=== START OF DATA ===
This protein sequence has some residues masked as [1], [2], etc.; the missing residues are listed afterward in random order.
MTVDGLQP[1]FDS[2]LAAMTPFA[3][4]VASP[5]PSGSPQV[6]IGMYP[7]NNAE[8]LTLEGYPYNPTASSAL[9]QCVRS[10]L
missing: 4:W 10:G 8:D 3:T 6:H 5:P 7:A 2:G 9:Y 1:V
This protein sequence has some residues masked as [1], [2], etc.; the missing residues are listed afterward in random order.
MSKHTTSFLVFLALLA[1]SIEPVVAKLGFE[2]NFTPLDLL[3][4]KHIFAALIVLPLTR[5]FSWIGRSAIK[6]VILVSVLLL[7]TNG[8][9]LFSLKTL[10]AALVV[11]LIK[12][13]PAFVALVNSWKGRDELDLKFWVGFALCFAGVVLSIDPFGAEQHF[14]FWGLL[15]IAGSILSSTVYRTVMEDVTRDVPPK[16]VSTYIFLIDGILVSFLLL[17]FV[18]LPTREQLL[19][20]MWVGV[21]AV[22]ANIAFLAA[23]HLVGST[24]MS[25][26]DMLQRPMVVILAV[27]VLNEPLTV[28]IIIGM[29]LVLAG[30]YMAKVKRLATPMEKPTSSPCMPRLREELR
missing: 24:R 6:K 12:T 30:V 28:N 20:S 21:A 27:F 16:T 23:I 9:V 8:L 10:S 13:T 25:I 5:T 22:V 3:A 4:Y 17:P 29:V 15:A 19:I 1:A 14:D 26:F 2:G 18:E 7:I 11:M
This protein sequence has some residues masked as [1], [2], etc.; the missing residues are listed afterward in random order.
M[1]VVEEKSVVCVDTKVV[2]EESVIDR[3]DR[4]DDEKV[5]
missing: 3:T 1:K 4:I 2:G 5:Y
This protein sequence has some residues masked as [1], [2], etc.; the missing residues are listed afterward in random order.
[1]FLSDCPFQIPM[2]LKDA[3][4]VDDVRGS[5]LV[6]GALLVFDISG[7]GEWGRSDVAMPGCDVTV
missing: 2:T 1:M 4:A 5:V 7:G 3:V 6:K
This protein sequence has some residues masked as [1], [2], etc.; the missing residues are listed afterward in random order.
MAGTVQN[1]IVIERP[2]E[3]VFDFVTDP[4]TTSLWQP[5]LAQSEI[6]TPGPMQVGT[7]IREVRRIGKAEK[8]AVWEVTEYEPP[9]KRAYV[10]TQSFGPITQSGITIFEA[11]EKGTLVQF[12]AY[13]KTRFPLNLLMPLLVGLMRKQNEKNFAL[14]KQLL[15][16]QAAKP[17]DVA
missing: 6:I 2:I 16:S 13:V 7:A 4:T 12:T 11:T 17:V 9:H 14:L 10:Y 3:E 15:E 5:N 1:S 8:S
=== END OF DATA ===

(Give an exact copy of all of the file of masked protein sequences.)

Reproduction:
This protein sequence has some residues masked as [1], [2], etc.; the missing residues are listed afterward in random order.
MTVDGLQP[1]FDS[2]LAAMTPFA[3][4]VASP[5]PSGSPQV[6]IGMYP[7]NNAE[8]LTLEGYPYNPTASSAL[9]QCVRS[10]L
missing: 4:W 10:G 8:D 3:T 6:H 5:P 7:A 2:G 9:Y 1:V
This protein sequence has some residues masked as [1], [2], etc.; the missing residues are listed afterward in random order.
MSKHTTSFLVFLALLA[1]SIEPVVAKLGFE[2]NFTPLDLL[3][4]KHIFAALIVLPLTR[5]FSWIGRSAIK[6]VILVSVLLL[7]TNG[8][9]LFSLKTL[10]AALVV[11]LIK[12][13]PAFVALVNSWKGRDELDLKFWVGFALCFAGVVLSIDPFGAEQHF[14]FWGLL[15]IAGSILSSTVYRTVMEDVTRDVPPK[16]VSTYIFLIDGILVSFLLL[17]FV[18]LPTREQLL[19][20]MWVGV[21]AV[22]ANIAFLAA[23]HLVGST[24]MS[25][26]DMLQRPMVVILAV[27]VLNEPLTV[28]IIIGM[29]LVLAG[30]YMAKVKRLATPMEKPTSSPCMPRLREELR
missing: 24:R 6:K 12:T 30:V 28:N 20:S 21:A 27:F 16:T 23:I 9:V 8:L 10:S 13:T 25:I 5:T 22:V 3:A 4:Y 17:P 29:V 15:A 19:I 1:A 14:D 26:F 2:G 18:E 7:I 11:M
This protein sequence has some residues masked as [1], [2], etc.; the missing residues are listed afterward in random order.
M[1]VVEEKSVVCVDTKVV[2]EESVIDR[3]DR[4]DDEKV[5]
missing: 3:T 1:K 4:I 2:G 5:Y
This protein sequence has some residues masked as [1], [2], etc.; the missing residues are listed afterward in random order.
[1]FLSDCPFQIPM[2]LKDA[3][4]VDDVRGS[5]LV[6]GALLVFDISG[7]GEWGRSDVAMPGCDVTV
missing: 2:T 1:M 4:A 5:V 7:G 3:V 6:K
This protein sequence has some residues masked as [1], [2], etc.; the missing residues are listed afterward in random order.
MAGTVQN[1]IVIERP[2]E[3]VFDFVTDP[4]TTSLWQP[5]LAQSEI[6]TPGPMQVGT[7]IREVRRIGKAEK[8]AVWEVTEYEPP[9]KRAYV[10]TQSFGPITQSGITIFEA[11]EKGTLVQF[12]AY[13]KTRFPLNLLMPLLVGLMRKQNEKNFAL[14]KQLL[15][16]QAAKP[17]DVA
missing: 6:I 2:I 16:S 13:V 7:A 4:T 12:T 11:T 17:V 9:H 14:L 10:Y 3:E 15:E 5:N 1:S 8:S